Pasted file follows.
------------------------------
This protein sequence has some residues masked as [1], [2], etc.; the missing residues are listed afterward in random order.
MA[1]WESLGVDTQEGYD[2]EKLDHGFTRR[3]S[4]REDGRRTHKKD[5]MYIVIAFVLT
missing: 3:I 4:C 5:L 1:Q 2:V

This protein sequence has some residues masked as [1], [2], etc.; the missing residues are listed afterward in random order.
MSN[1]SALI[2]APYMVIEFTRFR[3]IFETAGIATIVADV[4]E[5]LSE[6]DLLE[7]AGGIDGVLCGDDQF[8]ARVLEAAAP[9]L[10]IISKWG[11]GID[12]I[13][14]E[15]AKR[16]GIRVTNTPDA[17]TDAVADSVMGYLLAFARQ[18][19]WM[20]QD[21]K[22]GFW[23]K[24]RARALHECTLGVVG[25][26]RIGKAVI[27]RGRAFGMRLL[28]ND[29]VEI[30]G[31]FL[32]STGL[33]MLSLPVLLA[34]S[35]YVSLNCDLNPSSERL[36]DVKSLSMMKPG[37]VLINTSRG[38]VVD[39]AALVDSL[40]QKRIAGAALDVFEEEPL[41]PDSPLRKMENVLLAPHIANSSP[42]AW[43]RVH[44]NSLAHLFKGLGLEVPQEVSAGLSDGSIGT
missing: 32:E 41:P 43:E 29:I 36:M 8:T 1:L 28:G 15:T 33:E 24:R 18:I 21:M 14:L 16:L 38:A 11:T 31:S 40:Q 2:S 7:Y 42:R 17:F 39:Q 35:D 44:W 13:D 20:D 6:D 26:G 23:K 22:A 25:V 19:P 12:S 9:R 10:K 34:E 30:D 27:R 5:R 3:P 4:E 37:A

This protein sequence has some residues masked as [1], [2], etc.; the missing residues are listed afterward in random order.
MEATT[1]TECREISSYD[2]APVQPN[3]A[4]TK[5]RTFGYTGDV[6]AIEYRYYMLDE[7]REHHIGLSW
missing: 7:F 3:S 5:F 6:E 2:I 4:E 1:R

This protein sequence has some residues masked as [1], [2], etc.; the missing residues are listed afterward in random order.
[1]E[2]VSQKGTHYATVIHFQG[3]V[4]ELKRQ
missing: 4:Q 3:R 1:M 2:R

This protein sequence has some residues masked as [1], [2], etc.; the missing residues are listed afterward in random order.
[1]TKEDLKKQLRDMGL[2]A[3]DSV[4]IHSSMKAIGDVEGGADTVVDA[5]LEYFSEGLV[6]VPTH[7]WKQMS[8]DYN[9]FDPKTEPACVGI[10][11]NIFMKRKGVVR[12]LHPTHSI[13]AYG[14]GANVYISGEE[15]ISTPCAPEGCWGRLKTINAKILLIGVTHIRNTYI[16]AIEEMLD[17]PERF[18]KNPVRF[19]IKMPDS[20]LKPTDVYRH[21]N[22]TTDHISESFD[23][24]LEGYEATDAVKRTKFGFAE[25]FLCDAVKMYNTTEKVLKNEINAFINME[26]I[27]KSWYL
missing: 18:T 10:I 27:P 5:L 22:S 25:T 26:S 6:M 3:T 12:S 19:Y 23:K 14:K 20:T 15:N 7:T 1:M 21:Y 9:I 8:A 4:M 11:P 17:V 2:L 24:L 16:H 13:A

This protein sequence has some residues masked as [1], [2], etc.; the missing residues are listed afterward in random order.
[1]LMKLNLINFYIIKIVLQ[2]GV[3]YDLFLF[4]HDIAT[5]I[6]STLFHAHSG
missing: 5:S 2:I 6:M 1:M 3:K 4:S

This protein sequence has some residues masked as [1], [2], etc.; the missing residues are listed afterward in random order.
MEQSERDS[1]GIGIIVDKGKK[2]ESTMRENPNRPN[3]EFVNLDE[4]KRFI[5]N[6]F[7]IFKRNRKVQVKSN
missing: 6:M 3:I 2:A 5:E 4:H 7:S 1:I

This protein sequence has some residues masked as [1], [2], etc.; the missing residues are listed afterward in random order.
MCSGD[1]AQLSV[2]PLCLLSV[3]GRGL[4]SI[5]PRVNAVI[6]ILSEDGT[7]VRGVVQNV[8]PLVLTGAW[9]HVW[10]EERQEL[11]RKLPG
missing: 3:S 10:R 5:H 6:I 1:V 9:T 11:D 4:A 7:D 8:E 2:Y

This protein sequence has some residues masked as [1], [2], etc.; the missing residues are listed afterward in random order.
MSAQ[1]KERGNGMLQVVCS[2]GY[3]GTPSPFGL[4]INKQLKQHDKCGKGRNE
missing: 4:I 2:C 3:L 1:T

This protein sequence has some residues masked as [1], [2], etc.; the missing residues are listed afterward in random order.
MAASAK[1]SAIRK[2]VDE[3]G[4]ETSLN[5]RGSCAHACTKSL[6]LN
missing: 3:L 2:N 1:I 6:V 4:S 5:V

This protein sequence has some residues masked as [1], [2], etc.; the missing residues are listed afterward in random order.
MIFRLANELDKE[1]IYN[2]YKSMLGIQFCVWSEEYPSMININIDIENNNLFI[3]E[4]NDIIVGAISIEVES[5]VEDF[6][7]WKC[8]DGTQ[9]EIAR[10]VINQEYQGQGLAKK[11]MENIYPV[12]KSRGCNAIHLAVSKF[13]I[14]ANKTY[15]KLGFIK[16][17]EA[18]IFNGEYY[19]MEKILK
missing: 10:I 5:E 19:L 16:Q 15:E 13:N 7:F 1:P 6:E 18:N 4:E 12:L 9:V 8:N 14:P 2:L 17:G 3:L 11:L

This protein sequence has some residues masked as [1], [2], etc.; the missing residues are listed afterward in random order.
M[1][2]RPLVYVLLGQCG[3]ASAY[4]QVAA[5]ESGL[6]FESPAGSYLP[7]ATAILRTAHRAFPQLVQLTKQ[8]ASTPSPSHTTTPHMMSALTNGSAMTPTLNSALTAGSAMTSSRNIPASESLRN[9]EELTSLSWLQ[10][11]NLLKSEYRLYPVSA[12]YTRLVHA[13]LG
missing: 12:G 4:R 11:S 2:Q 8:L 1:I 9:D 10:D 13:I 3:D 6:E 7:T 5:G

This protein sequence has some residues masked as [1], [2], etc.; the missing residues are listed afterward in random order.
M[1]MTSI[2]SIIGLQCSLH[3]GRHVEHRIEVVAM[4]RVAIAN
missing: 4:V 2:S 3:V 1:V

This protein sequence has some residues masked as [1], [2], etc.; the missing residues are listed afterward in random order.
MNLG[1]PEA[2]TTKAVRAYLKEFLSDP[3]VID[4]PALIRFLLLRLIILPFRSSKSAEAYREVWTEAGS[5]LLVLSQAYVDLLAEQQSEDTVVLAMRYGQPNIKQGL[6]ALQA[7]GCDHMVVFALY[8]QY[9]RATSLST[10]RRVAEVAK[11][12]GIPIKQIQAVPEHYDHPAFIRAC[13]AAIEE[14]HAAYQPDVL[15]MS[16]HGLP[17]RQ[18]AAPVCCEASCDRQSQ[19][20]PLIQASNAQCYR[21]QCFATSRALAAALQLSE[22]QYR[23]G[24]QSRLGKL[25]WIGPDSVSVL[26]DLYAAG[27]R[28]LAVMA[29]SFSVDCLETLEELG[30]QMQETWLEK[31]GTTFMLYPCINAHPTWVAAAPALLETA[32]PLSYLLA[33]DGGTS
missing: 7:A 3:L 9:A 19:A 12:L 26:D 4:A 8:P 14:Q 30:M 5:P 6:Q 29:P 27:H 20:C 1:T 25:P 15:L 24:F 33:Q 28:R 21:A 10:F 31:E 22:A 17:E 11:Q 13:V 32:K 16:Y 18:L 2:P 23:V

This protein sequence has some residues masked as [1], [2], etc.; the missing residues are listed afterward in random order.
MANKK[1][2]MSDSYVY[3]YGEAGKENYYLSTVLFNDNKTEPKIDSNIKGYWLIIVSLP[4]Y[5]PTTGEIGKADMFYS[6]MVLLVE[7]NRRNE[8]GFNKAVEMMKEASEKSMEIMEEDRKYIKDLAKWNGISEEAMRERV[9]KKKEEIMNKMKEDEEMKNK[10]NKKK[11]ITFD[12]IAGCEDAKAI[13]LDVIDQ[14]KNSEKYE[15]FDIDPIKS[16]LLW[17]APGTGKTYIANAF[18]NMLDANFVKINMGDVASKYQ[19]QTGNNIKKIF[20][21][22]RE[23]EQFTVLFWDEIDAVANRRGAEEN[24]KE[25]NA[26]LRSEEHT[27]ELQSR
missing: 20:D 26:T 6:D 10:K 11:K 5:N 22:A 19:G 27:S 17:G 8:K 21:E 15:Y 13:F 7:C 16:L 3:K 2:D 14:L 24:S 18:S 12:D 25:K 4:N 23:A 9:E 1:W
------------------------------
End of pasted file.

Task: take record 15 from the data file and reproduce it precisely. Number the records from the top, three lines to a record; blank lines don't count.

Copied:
This protein sequence has some residues masked as [1], [2], etc.; the missing residues are listed afterward in random order.
MANKK[1][2]MSDSYVY[3]YGEAGKENYYLSTVLFNDNKTEPKIDSNIKGYWLIIVSLP[4]Y[5]PTTGEIGKADMFYS[6]MVLLVE[7]NRRNE[8]GFNKAVEMMKEASEKSMEIMEEDRKYIKDLAKWNGISEEAMRERV[9]KKKEEIMNKMKEDEEMKNK[10]NKKK[11]ITFD[12]IAGCEDAKAI[13]LDVIDQ[14]KNSEKYE[15]FDIDPIKS[16]LLW[17]APGTGKTYIANAF[18]NMLDANFVKINMGDVASKYQ[19]QTGNNIKKIF[20][21][22]RE[23]EQFTVLFWDEIDAVANRRGAEEN[24]KE[25]NA[26]LRSEEHT[27]ELQSR
missing: 20:D 26:T 6:D 10:K 11:K 5:N 22:A 19:G 27:S 17:G 8:K 21:E 15:Y 13:F 7:C 16:L 3:K 2:D 14:L 24:S 18:S 12:D 25:K 4:N 23:A 9:E 1:W